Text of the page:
Tag Archives: Boko Haram

Boko Haram Competing with ISIS: 100 Christians Burned Alive, Throats Slit in Massacre

Boko Haram Competing with ISIS: 100 Christians Burned Alive, Throats Slit in Massacre

Boko Haram Competing with ISIS: 100 Christians Burned Alive, Throats Slit in Massacre

At lest 100 Christians have reportedly been butchered by Islamic terrorists during a bloody massacre in the town of Gwoza, Nigeria.

The attack took place on August 6th, when Boko Haram insurgents stormed the predominantly Christian town of more than 276,000 people.

Terrorist Setting Up Sex Slave Trading Hundreds of Iraq’s Christian Women

Civilians suffered their town being burned, bombed, and ransacked as the heavily armed Muslim group swept through. Anyone who stood in the way were slaughtered in the most horrific ways:

The full magnitude of the attack and the Nigerian military response was unknown as most sources have been forced to flee to Cameroon or Adamawa state, but on the initial day of the assault Pirda Tada, a Christian resident of Saha village, told Morning Star News that Boko Haram gunmen arrived in Toyota Hilux vehicles and motorcycles and attacked houses with Improvised Explosive Devices (IEDs) and fuel-bombs.


“I thank God for sparing my life, but three of my neighbors and members of our church were killed during the attack,” Tada said. “These Christians in our village had their throats slit with knives while their hands were tied behind their backs. Some houses were bombed as the Boko Haram gunmen were chanting, ‘God is great!’ in Arabic.”

ISIS Beheading Iraq’s Christian Children [Graphic]

Six Christians were killed at Saha village, and the insurgents destroyed houses and shops and burned the Church of Christ in Nations (COCIN) building in Pegi Barawa village, Tada said. Boko Haram rebels on July 19 had attacked Saha and Pegi Barawa village, near Gwoza; six Christians were reported to have been killed in Saha village.

John Gula, a leader in the Christian community in Gwoza, told Morning Star News by phone that 42 Christians were killed at Attagara village; 24 in Agajara; four in Angurva; 20 in Agapalwa; one in Amuda; three in Alavawa; 13 in Chinene; three in Arboko; one in Ashigashiya; and one in Ngoshe.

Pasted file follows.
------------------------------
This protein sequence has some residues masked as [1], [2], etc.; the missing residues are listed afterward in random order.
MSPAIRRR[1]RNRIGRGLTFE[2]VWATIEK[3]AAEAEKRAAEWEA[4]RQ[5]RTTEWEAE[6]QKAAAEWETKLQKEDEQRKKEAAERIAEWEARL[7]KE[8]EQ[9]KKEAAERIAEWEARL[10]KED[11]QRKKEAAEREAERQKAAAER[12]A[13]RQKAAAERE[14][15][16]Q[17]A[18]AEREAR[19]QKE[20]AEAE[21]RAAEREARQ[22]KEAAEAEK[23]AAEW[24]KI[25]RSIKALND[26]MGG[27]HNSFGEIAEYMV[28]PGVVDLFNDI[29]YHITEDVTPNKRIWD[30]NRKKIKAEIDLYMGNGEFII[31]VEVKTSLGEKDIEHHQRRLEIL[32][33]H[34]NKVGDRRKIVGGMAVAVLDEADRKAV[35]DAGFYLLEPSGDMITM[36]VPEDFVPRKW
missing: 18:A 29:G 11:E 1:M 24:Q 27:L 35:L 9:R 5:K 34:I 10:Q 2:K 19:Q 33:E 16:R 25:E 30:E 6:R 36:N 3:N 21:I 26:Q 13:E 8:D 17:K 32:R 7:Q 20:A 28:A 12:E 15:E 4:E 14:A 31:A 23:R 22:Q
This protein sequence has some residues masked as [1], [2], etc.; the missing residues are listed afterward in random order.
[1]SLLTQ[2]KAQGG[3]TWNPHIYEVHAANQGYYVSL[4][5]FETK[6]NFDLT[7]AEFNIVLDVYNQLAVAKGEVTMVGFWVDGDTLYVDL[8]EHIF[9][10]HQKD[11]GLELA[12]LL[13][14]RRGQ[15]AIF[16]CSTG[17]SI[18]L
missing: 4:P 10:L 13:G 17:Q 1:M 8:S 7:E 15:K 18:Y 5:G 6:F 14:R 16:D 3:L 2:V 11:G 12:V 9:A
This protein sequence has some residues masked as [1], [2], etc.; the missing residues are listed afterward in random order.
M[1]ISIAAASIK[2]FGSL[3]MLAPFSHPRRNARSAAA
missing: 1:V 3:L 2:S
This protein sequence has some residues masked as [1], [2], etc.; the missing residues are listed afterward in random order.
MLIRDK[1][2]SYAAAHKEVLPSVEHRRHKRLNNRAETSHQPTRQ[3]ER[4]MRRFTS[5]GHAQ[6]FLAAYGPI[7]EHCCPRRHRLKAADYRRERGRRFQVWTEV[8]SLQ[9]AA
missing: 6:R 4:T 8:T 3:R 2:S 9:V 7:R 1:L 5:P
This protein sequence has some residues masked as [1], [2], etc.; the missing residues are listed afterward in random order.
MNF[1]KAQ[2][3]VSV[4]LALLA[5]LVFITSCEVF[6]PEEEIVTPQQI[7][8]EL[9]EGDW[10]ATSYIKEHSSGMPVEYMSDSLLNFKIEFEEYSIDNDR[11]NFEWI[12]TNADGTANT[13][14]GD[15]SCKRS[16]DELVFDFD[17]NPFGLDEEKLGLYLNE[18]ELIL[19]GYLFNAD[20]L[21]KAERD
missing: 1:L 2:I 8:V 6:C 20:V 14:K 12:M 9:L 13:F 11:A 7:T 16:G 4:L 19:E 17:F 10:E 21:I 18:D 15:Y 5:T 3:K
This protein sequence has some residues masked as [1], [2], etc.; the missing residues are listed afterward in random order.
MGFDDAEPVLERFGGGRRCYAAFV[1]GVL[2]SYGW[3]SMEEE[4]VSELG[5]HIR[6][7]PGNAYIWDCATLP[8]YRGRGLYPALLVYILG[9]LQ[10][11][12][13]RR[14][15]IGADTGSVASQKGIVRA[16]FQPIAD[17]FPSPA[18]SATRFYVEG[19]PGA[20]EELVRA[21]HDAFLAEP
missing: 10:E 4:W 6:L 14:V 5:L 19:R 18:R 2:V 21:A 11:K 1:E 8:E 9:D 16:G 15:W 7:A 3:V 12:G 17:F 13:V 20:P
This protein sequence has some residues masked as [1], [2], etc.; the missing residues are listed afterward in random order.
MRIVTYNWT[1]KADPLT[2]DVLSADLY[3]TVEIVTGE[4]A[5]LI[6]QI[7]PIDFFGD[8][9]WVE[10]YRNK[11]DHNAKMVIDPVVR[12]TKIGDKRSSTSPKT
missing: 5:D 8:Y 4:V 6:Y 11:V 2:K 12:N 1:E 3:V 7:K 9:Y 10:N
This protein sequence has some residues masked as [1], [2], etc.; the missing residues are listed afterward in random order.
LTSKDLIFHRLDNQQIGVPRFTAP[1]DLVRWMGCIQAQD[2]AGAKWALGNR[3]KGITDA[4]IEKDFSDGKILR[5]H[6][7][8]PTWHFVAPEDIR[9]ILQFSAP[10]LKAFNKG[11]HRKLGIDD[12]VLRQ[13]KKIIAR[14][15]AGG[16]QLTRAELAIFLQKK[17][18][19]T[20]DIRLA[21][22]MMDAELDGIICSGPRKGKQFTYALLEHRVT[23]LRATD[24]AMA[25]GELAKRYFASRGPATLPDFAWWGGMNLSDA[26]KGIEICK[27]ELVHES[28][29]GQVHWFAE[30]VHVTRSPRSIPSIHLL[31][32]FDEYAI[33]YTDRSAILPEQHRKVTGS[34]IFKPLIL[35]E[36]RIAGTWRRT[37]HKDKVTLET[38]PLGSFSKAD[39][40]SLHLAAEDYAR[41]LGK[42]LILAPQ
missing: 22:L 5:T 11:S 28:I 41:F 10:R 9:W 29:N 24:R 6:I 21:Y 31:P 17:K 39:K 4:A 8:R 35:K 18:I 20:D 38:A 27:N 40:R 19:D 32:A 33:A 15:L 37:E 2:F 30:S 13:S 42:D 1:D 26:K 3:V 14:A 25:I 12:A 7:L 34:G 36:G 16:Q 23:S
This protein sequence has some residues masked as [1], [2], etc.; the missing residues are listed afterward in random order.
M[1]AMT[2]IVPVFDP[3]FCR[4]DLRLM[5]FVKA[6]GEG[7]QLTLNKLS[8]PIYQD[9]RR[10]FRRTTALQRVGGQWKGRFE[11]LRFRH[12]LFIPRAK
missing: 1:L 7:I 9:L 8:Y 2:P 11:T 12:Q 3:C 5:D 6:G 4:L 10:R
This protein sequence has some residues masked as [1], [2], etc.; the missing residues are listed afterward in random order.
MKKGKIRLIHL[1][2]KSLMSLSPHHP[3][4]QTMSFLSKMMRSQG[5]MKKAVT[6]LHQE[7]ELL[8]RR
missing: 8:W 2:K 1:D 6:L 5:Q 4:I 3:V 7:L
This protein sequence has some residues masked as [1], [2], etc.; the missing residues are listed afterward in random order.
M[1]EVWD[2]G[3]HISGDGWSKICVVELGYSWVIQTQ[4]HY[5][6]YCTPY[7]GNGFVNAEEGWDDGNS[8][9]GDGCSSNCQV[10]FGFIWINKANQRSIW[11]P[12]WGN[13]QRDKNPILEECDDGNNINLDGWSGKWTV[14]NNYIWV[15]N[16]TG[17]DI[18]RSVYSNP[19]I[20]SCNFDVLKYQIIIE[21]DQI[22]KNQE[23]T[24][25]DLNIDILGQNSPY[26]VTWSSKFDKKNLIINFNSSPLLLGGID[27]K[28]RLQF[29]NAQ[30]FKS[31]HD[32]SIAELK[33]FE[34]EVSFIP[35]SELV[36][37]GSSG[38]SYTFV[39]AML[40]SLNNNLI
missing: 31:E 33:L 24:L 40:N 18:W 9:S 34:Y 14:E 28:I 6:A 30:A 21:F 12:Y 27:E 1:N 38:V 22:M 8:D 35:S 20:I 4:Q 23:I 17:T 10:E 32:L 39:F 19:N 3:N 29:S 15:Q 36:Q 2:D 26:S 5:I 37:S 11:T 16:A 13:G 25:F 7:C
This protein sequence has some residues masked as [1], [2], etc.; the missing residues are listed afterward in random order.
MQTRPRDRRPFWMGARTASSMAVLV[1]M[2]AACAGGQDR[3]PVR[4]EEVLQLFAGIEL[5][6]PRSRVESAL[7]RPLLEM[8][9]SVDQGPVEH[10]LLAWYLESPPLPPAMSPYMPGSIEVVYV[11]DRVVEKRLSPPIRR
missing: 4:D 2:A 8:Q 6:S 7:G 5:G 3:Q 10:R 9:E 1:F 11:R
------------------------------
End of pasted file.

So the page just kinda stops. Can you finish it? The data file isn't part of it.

It is estimated that more than 300,000 Christians have been displaced from the greater area, forcing many to flee to neighboring Cameroon.


Homes, businesses, and churches were bombed and burned as a warning to Christian residents to convert to Islam and submit to Sharia law.

Boko Haram, much like ISIS, seeks to overtake one town at a time until the entire nation of Nigeria is under Islamic rule. Once a city is captured by insurgent forces, Islamists implement Sharia law, which requires even non-Muslims to follow Quranic laws. Dimmis, non-Muslims in Muslim countries, will be forced to pay a high tax for remaining a non-Muslim in an Islamic state, if they are allowed to live at all.

Boko Haram proved they haven’t forgotten about Gwoza refugees who got away, sending a startling message of their intentions:

“You have been fleeing your homes, but we are still pursuing you, because the soldiers with you people cannot protect you,” the letter reads. “Your lives, farmlands and other property are also not safeguarded. Allah willing, we shall not fail to attack your communities and the listed churches in this letter.”

With relentless attacks from Hamas in Gaza and countless innocents slaughtered by ISIS in Iraq, the world will continue to see massacres as in Gwoza as Islamists across the globe become motivated by the jihads.

US sends surveillance planes to find girls, Nigeria weighs prisoner swap

US sends surveillance planes to find girls,  Nigeria weighs prisoner swap

Nigeria’s government said Monday it was weighing all options to secure the freedom of nearly 300 kidnapped schoolgirls, as their captors demanded the release of jailed militants and the U.S. deployed surveillance planes in hopes of finding the girls.